Last night we went to the cinema as a family. The destination in itself is not unusual but if we go to the cinema we generally go in the daytime, or I go with T sometimes in the evening. K and I rarely go to the cinema on our own, preferring to watch a DVD at home or go out for dinner and actually talk to each other (which is hard to do in the cinema). So, last night’s sojourn was a first. We were going to see the final film in the Divergent series, which although it is rated a 12A we were confident that A would be OK with the content, as I have read the book and she has seen the previous two films with no upset.
On the way to the cinema it struck me how life is constantly changing and outings that were stressful or nigh on impossible when the children were small are now commonplace and we can do so much more together – and all enjoy it. Thankfully the days of sitting through a Pixar/Disney ear-splitting, nerve jangling horror (not literally a horror film, you understand, but the feeling of horror that these films induce) are becoming more distant – we still have the odd moment when A wants to watch something with minions in but we don’t all have to sit and endure it. The Saturday morning “kids club” hell is over: cheap tickets (we were always skint when they were small) but offset against screaming children and harassed parents pretending it isn’t their child. We can actually go and see a film that has a plot that takes a bit of following and that we can talk about together afterwards without having to pretend that the squirrel was my favourite character and that I found the bit where the lion was shot in the butt by a dart gun hilarious.
There are other things we can do now that the kids are older. For instance, go out to dinner later than 6pm. And not worry that someone will have a melt-down because they are sooooo hungry that they might die. We can leave the house in relatively good time and not have to go back in because someone needs a wee or someone has forgotten a teddy or…you get the idea. We can have conversations without having to feign interest. We can go into a supermarket and have real help not inverted comma help – teenagers can carry the wire baskets and go to another aisle and collect stuff for you while you get in the queue and you won’t worry that they will get lost or stolen. They may come back with stuff that you didn’t ask for, like tic-tacs or chocolate bars, but the ensuing stand-off generally doesn’t end with someone laying on the floor screaming. Eye-rolling yes but that’s easily ignored.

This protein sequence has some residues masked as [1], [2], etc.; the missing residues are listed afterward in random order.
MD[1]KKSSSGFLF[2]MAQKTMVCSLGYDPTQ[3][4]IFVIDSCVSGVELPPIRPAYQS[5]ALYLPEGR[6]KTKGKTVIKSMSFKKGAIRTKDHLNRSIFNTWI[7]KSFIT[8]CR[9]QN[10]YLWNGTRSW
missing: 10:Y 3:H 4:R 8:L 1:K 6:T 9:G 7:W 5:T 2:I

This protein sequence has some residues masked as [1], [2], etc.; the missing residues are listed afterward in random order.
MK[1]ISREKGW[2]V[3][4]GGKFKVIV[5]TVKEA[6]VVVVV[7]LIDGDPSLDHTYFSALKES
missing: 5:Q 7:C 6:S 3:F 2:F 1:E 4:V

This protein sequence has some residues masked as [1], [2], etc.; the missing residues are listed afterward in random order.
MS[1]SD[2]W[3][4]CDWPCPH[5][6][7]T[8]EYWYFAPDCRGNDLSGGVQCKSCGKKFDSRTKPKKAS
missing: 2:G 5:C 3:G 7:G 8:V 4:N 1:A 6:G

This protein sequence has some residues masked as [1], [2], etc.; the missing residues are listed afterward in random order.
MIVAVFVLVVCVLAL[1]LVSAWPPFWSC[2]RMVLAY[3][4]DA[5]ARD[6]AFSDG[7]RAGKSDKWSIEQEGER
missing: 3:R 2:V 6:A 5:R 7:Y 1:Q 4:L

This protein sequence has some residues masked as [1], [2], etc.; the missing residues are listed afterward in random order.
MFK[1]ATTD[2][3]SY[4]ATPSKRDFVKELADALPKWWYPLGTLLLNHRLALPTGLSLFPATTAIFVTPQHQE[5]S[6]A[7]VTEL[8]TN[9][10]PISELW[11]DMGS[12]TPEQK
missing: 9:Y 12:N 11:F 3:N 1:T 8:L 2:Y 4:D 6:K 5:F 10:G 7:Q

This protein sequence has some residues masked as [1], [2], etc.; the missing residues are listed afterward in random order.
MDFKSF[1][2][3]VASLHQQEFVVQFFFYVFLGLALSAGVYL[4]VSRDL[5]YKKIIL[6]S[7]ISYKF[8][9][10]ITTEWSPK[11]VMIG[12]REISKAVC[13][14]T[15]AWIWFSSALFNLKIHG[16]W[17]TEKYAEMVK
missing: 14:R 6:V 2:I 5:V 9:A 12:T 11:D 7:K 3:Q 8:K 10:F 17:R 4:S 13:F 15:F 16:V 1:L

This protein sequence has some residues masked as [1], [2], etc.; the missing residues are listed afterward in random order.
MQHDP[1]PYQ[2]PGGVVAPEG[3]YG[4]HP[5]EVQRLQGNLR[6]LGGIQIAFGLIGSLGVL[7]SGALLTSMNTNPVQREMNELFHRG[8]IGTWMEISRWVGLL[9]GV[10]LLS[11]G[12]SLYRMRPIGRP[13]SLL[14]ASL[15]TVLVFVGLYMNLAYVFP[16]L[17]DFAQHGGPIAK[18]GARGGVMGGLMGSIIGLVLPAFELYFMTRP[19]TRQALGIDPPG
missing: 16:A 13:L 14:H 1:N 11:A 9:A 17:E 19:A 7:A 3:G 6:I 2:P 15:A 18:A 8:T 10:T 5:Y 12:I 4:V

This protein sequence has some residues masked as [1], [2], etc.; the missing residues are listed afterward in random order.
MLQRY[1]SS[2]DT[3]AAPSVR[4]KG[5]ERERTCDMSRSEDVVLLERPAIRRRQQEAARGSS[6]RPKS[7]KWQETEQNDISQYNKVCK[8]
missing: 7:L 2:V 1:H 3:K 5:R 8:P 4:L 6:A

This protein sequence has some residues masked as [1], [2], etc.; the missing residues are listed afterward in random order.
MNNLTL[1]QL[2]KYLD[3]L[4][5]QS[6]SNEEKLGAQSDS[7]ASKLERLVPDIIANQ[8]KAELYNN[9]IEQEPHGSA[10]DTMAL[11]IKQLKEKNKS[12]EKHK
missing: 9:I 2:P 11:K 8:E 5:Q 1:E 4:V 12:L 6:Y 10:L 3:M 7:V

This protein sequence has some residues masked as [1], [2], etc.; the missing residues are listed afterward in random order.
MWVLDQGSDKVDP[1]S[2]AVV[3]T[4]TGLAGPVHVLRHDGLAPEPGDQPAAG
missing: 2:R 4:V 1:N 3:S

Of course, this all sounds great, but there’s always a pitfall to every new chapter. Yes, we can have decent conversations about interesting subjects – well, subjects that you can sort of get interested in if you can keep up with the jargon and can ignore the overuse of the word “like” – but this also seems to mean that they think they can participate in EVERY conversation that takes place within earshot. And sometimes even when you think they are not in earshot. Gone are the days of waiting when the kids are in bed to talk about something. Because they go to bed so flipping late. And even when you think it’s safe, because they are upstairs with their earbuds in and if you called them to come and lay the table they would not be able to hear you, the minute you start talking about how your boss was in an awful mood and the air in the office was blue due to his almost pathological use of the C word one of them appears like Mr Benn from behind his curtain and you have to break off mid-sentence. You think you will resume the conversation later but by then you have started watching The Good Wife and the moment is gone.
Making decisions is another area where things are not so cut-and-dried anymore. K and I would talk about what we might do at the weekend, throw some ideas around and make a decision. And no-one would put up any sort of fight. Now it’s all “do I have to come?” and “if he’s not coming why do I have to come?”. Or if they do deign to grace us with their presence we almost feel like we have to make it worth their while by going for a Costa or by buying them some tic-tacs. If we can encourage them to come with us for a Sunday walk around St Albans it’s not so much a matter of if we will be able to go and get a hot chocolate/frappe/smoothie (depending on the season) it’s more a question of where we will get it from. This makes them sound like spoilt brats – they’re not, in fact they’re generous, kind hearted people – they’re just not little any more and don’t want to spend every waking moment in our company.
Perhaps it is this change that has been the most beneficial in terms of our relationships in our family unit. We don’t live in each other’s pockets. Gone are the days when I dreamed of going for a wee on my own or of reading a book without someone lying across my lap. We see less of them now as they are out with friends; doing homework; in their rooms listening to music/watching YouTube/doing “stuff”. So when we do spend time together it’s good to see them and we like talking about what they have been doing. They have stuff to tell us because we weren’t there when they were doing it. And some of the stuff they do is quite cool.